show episodes
 
Debra Newell is a successful interior designer. She meets John Meehan, a handsome man who seems to check all the boxes: attentive, available, just back from a year in Iraq with Doctors Without Borders. But her family doesn’t like John, and they get entangled in an increasingly complex web of love, deception, forgiveness, denial, and ultimately, survival. Reported and hosted by Christopher Goffard from the L.A. Times.
 
The sign above his hospital bed called him Sixty-Six Garage. For more than 15 years, he would lay there unidentified and unconscious. Or so, everyone believed. From L.A. Times Studios and the team that brought you “Dirty John” and “Man in the Window,” comes “Room 20,” a story about the search for a man’s identity and the truth about his accident. Investigative reporter Joanne Faryon’s two-year journey is filled with twists and turns. Now, she'll finally reveal who Garage really is. But one i ...
 
Ever wanted to know how music affects your brain, what quantum mechanics really is, or how black holes work? Do you wonder why you get emotional each time you see a certain movie, or how on earth video games are designed? Then you’ve come to the right place. Each week, Sean Carroll will host conversations with some of the most interesting thinkers in the world. From neuroscientists and engineers to authors and television producers, Sean and his guests talk about the biggest ideas in science, ...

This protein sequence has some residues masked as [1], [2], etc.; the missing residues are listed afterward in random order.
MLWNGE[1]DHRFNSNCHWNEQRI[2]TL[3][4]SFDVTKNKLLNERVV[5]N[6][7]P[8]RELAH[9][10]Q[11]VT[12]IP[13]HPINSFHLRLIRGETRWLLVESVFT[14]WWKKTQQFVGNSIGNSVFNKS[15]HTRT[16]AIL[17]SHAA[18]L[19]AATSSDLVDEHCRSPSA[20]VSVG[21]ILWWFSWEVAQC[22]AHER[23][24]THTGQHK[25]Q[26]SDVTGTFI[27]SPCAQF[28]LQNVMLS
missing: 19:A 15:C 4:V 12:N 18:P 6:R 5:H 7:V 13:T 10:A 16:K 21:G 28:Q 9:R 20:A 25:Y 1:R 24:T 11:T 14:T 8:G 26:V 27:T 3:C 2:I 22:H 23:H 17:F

In 1960s Los Angeles, after the catastrophic Watts riots, an outsized character emerged — one who found an unexpected way to unite people across race and class. Odds are you’ve never heard of him. From L.A. Times Studios, the team behind “Dirty John” and “Man in the Window,” comes “Larger Than Life,” a docu-series about Big Willie Robinson, a 6-foot-6, muscle-bound street racer who preached peace a quarter-mile at a time. Cops and criminals, movie stars and miscreants, even Crips and Bloods ...
 
In 1978, Rodney Alcala won a date on the popular TV show, The Dating Game. What no one knew was that he was a prolific serial killer in the middle of a cross-country murder spree. In this six-part series, co-hosts Tracy Pattin (Hollywood & Crime) and Stephen Lang (Avatar, Don’t Breathe) take listeners on an unbelievable journey into Alcala’s twisting secret life. He hid behind normal jobs as a typesetter at a prominent newspaper and a summer camp counselor. How did this predatory monster foo ...